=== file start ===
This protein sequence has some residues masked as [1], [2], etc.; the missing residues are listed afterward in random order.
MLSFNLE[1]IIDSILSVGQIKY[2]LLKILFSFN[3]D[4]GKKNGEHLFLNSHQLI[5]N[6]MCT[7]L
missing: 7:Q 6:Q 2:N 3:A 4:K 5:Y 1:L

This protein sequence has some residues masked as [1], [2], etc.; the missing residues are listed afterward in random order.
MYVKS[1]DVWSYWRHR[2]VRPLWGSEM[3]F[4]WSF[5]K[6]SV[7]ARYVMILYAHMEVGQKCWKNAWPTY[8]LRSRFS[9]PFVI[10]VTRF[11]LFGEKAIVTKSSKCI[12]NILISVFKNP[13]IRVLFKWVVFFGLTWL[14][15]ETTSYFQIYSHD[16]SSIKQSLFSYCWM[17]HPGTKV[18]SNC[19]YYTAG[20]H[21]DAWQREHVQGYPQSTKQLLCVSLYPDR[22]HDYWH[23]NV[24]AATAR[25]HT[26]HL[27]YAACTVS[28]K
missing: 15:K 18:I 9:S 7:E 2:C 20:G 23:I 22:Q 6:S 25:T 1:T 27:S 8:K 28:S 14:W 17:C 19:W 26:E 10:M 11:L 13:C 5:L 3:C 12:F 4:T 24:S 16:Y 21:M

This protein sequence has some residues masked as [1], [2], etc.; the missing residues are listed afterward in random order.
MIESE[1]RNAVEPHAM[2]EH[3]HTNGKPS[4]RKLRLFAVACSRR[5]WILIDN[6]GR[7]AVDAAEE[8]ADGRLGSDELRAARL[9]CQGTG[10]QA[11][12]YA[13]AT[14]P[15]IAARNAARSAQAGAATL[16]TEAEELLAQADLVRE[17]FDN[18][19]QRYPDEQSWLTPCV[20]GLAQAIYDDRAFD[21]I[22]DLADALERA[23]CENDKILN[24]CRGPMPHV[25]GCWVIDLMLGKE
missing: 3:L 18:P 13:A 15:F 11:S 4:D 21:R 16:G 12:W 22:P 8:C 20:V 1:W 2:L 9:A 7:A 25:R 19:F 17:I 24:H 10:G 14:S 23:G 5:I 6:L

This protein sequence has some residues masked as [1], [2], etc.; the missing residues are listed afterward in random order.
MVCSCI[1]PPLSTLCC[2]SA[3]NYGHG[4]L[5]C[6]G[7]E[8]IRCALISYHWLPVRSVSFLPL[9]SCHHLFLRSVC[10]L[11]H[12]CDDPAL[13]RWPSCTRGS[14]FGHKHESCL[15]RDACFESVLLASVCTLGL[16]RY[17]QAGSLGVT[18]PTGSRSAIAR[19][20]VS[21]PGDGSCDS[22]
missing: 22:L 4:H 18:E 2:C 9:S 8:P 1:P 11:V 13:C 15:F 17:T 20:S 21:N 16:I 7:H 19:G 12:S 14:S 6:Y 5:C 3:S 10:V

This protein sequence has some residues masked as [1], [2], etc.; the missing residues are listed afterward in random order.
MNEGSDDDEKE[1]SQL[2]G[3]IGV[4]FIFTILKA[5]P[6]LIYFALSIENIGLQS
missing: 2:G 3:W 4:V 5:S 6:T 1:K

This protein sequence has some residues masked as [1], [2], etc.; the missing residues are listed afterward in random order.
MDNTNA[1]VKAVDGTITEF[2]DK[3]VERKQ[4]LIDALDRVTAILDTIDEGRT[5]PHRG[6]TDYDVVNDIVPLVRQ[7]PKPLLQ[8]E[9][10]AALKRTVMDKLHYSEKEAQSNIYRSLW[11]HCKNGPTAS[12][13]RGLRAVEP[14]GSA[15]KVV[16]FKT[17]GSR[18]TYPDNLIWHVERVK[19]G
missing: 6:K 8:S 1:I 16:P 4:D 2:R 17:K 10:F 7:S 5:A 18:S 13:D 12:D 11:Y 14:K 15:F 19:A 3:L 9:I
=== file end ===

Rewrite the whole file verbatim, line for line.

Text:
This protein sequence has some residues masked as [1], [2], etc.; the missing residues are listed afterward in random order.
MLSFNLE[1]IIDSILSVGQIKY[2]LLKILFSFN[3]D[4]GKKNGEHLFLNSHQLI[5]N[6]MCT[7]L
missing: 7:Q 6:Q 2:N 3:A 4:K 5:Y 1:L

This protein sequence has some residues masked as [1], [2], etc.; the missing residues are listed afterward in random order.
MYVKS[1]DVWSYWRHR[2]VRPLWGSEM[3]F[4]WSF[5]K[6]SV[7]ARYVMILYAHMEVGQKCWKNAWPTY[8]LRSRFS[9]PFVI[10]VTRF[11]LFGEKAIVTKSSKCI[12]NILISVFKNP[13]IRVLFKWVVFFGLTWL[14][15]ETTSYFQIYSHD[16]SSIKQSLFSYCWM[17]HPGTKV[18]SNC[19]YYTAG[20]H[21]DAWQREHVQGYPQSTKQLLCVSLYPDR[22]HDYWH[23]NV[24]AATAR[25]HT[26]HL[27]YAACTVS[28]K
missing: 15:K 18:I 9:S 7:E 2:C 20:G 23:I 22:Q 6:S 25:T 1:T 27:S 8:K 28:S 14:W 17:C 19:W 26:E 10:M 11:L 13:C 5:L 3:C 12:F 4:T 24:S 16:Y 21:M

This protein sequence has some residues masked as [1], [2], etc.; the missing residues are listed afterward in random order.
MIESE[1]RNAVEPHAM[2]EH[3]HTNGKPS[4]RKLRLFAVACSRR[5]WILIDN[6]GR[7]AVDAAEE[8]ADGRLGSDELRAARL[9]CQGTG[10]QA[11][12]YA[13]AT[14]P[15]IAARNAARSAQAGAATL[16]TEAEELLAQADLVRE[17]FDN[18][19]QRYPDEQSWLTPCV[20]GLAQAIYDDRAFD[21]I[22]DLADALERA[23]CENDKILN[24]CRGPMPHV[25]GCWVIDLMLGKE
missing: 3:L 18:P 13:A 15:F 11:S 4:D 21:R 16:G 12:W 22:P 8:C 20:V 1:W 2:L 9:A 7:A 25:R 19:F 17:I 24:H 10:G 14:S 23:G 5:I 6:L

This protein sequence has some residues masked as [1], [2], etc.; the missing residues are listed afterward in random order.
MVCSCI[1]PPLSTLCC[2]SA[3]NYGHG[4]L[5]C[6]G[7]E[8]IRCALISYHWLPVRSVSFLPL[9]SCHHLFLRSVC[10]L[11]H[12]CDDPAL[13]RWPSCTRGS[14]FGHKHESCL[15]RDACFESVLLASVCTLGL[16]RY[17]QAGSLGVT[18]PTGSRSAIAR[19][20]VS[21]PGDGSCDS[22]
missing: 22:L 4:H 18:E 2:C 9:S 8:P 1:P 11:V 13:C 15:F 17:T 20:S 21:N 16:I 7:H 19:G 12:S 14:S 6:Y 5:C 3:S 10:V

This protein sequence has some residues masked as [1], [2], etc.; the missing residues are listed afterward in random order.
MNEGSDDDEKE[1]SQL[2]G[3]IGV[4]FIFTILKA[5]P[6]LIYFALSIENIGLQS
missing: 2:G 3:W 4:V 5:S 6:T 1:K

This protein sequence has some residues masked as [1], [2], etc.; the missing residues are listed afterward in random order.
MDNTNA[1]VKAVDGTITEF[2]DK[3]VERKQ[4]LIDALDRVTAILDTIDEGRT[5]PHRG[6]TDYDVVNDIVPLVRQ[7]PKPLLQ[8]E[9][10]AALKRTVMDKLHYSEKEAQSNIYRSLW[11]HCKNGPTAS[12][13]RGLRAVEP[14]GSA[15]KVV[16]FKT[17]GSR[18]TYPDNLIWHVERVK[19]G
missing: 6:K 8:S 1:I 16:P 4:D 2:R 17:K 10:F 7:S 5:A 18:S 13:D 12:D 11:Y 14:K 15:F 19:A 3:L 9:I